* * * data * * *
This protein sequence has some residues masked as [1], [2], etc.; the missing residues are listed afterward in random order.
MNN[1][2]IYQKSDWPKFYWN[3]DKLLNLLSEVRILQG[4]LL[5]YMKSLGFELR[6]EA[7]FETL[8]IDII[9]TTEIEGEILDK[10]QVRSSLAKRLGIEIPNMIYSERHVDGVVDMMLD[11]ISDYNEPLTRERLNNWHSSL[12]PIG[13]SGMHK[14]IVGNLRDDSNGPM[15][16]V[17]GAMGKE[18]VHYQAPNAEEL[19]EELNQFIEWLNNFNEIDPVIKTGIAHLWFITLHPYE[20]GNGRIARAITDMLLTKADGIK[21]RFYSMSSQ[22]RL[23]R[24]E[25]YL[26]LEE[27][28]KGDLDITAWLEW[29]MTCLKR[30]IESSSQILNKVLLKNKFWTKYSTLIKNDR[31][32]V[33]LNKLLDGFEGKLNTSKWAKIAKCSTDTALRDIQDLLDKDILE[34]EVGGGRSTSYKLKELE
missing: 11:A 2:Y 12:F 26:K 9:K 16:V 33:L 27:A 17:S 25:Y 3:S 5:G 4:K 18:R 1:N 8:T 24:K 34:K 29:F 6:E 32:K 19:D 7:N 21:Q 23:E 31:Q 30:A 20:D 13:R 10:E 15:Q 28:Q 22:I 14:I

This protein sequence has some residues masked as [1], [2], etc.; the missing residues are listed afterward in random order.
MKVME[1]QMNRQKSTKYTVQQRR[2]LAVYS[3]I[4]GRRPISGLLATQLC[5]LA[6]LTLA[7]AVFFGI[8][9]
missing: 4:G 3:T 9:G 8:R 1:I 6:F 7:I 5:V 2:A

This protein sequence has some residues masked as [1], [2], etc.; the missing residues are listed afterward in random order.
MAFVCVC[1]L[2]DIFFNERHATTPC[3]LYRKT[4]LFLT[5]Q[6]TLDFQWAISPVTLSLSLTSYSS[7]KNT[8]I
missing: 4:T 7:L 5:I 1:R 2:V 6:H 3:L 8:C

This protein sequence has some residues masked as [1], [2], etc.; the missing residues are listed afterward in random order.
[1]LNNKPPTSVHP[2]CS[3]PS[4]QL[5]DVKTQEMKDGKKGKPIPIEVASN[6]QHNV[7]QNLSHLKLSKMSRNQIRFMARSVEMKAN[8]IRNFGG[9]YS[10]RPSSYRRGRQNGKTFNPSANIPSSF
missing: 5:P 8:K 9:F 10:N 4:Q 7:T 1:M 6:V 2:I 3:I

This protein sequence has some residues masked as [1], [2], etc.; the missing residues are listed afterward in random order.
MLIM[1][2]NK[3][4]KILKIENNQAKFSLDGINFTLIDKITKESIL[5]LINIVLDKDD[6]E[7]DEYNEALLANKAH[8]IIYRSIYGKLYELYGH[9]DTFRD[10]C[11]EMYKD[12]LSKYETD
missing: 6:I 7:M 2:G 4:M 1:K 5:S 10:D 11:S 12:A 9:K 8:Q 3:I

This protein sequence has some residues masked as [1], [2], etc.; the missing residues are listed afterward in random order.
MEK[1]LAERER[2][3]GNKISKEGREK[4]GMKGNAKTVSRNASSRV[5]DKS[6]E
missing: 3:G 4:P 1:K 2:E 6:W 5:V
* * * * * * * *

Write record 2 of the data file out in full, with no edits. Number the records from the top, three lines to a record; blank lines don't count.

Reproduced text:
This protein sequence has some residues masked as [1], [2], etc.; the missing residues are listed afterward in random order.
MKVME[1]QMNRQKSTKYTVQQRR[2]LAVYS[3]I[4]GRRPISGLLATQLC[5]LA[6]LTLA[7]AVFFGI[8][9]
missing: 4:G 3:T 9:G 8:R 1:I 6:F 7:I 5:V 2:A